Media Release by Senator the Hon Kay Patterson

HILDA survey findings assist welfare discussions

The Howard Government now has access to important, long-term information on Australians to assist with future welfare reform, thanks to findings from the third wave of Household, Income and Labour Dynamics in Australia (HILDA) Survey, released today.

The Minister for Family and Community Services, Senator Kay Patterson, released the findings from three years of the Howard Government funded HILDA Survey, which give an insight into changes in people’s family relationships, housing arrangements, income, workforce involvement, health status and attitudes to work, finances and family.

“The survey is Australia’s first nationally representative household panel survey and the third round of annual interviews, conducted in 2003, collected information from 7,100 households and 12,700 people aged over 15 years,” Senator Patterson said.

“With three years of data we can start to see how people move in and out of particular situations, for example:

  • While in any one year around 12% of Australians have very low incomes (below 50% of median income), fewer than four per cent were in this situation for three years running.
  • Although 3.6% were unemployed in 2001, only 0.5% were looking for work in all three years.
  • Casual employment often leads to permanent jobs. The majority of casual employees (84%) remained in employment over the three years of the HILDA survey, with 42% of casual workers moving into non-casual jobs over the time.
  • 28% of households with single mothers and their children were jobless across all three years of the HILDA survey.

“This Government is well aware of the significant issues associated with the number of jobless households in Australia, particularly single mothers and their children. That is why we have introduced major changes to the income support and employment services systems through our Australians Working Together measures.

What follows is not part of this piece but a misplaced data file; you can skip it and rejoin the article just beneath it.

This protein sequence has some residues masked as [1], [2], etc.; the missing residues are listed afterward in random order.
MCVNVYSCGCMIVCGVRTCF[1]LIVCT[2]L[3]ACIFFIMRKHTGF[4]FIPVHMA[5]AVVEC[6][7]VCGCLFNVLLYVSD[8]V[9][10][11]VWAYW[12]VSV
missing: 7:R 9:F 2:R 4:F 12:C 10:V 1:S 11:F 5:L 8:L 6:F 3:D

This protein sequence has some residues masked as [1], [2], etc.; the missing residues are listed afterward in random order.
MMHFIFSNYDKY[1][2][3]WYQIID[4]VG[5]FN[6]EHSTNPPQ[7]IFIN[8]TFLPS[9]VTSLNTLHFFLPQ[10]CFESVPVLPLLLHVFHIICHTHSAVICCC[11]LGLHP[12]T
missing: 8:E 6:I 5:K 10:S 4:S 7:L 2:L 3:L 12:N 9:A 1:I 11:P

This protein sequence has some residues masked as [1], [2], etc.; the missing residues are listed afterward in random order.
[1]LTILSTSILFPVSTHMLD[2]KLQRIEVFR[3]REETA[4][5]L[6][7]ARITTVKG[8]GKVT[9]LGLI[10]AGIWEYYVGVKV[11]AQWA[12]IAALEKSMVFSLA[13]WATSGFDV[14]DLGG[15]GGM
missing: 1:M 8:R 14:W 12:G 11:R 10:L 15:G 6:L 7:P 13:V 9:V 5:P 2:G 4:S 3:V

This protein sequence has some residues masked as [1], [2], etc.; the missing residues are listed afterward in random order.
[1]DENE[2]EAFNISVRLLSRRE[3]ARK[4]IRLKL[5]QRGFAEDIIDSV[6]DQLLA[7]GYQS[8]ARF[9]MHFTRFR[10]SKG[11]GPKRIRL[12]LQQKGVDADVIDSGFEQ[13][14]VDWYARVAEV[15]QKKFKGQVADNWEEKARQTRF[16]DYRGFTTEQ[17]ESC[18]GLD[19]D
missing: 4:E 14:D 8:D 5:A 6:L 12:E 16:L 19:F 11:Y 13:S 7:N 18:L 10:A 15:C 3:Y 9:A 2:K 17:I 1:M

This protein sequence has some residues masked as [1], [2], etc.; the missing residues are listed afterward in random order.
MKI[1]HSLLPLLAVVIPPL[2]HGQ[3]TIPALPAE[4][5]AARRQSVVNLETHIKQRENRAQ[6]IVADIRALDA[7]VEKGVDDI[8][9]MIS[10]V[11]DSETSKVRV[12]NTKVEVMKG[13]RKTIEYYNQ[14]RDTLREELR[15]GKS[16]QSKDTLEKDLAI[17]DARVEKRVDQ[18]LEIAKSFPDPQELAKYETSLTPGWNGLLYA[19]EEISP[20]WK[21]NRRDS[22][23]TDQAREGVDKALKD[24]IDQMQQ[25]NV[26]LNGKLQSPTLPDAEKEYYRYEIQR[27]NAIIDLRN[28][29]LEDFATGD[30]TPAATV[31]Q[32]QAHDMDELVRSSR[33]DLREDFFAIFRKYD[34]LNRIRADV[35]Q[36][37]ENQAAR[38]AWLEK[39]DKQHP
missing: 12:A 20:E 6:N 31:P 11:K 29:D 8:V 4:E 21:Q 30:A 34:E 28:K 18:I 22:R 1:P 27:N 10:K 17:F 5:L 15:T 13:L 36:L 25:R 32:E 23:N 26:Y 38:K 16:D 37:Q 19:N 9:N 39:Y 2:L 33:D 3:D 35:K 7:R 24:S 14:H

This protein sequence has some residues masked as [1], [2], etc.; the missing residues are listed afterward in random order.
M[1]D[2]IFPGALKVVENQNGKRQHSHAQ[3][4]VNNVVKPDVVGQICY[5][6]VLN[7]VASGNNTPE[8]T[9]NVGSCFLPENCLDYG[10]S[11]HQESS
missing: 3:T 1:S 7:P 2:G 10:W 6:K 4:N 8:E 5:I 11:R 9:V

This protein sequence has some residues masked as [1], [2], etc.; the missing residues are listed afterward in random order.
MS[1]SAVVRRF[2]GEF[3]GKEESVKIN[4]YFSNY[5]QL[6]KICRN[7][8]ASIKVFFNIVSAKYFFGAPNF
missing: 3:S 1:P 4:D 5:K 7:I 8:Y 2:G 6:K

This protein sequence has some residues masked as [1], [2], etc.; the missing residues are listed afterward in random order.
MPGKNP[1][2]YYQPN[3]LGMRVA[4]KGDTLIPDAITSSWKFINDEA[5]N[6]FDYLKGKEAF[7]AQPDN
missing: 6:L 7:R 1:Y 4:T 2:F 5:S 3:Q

“In particular I am keen to examine further the results in relation to single parents to help these families increase their participation and ultimately financial well being. There are significant benefits associated with working including superannuation, increased disposable income, as well as the flow-on effects for children,” said Senator Patterson.

HILDA survey findings also showed that satisfaction with a partner is not necessarily a good predictor of the stability of that relationship.

“Just over half of all newly separated men and 38% of newly separated women in 2003 reported high levels of satisfaction with their marriage the year before it broke up.

“Relationship breakdown can often come as a shock for those involved and that is why the Government is helping support and strengthen families through the provision of services to enhance family relationship counselling and education, and family skills training.”

Coinciding with Seniors Week in NSW and Victoria, results of new questions asked of retirees and working people’s plans for retirement found:

  • Many Australians (12 per cent of 55-59 year olds and 16 per cent of 60-64 year olds) phase into retirement by reducing work hours, taking on less demanding jobs, and working on a casual basis or in voluntary work.
  • One in five Australians of pre-retirement age want to work past age 65.
  • 37 per cent expect the Age Pension to be their primary means of support and 60 per cent expect to maintain their current standard of living.

“These statistics will allow all levels of Government to target services to the areas of most need. I am pleased that I was able to secure funding in last year’s Budget to ensure that the survey will continue for the next four years,” Senator Patterson said.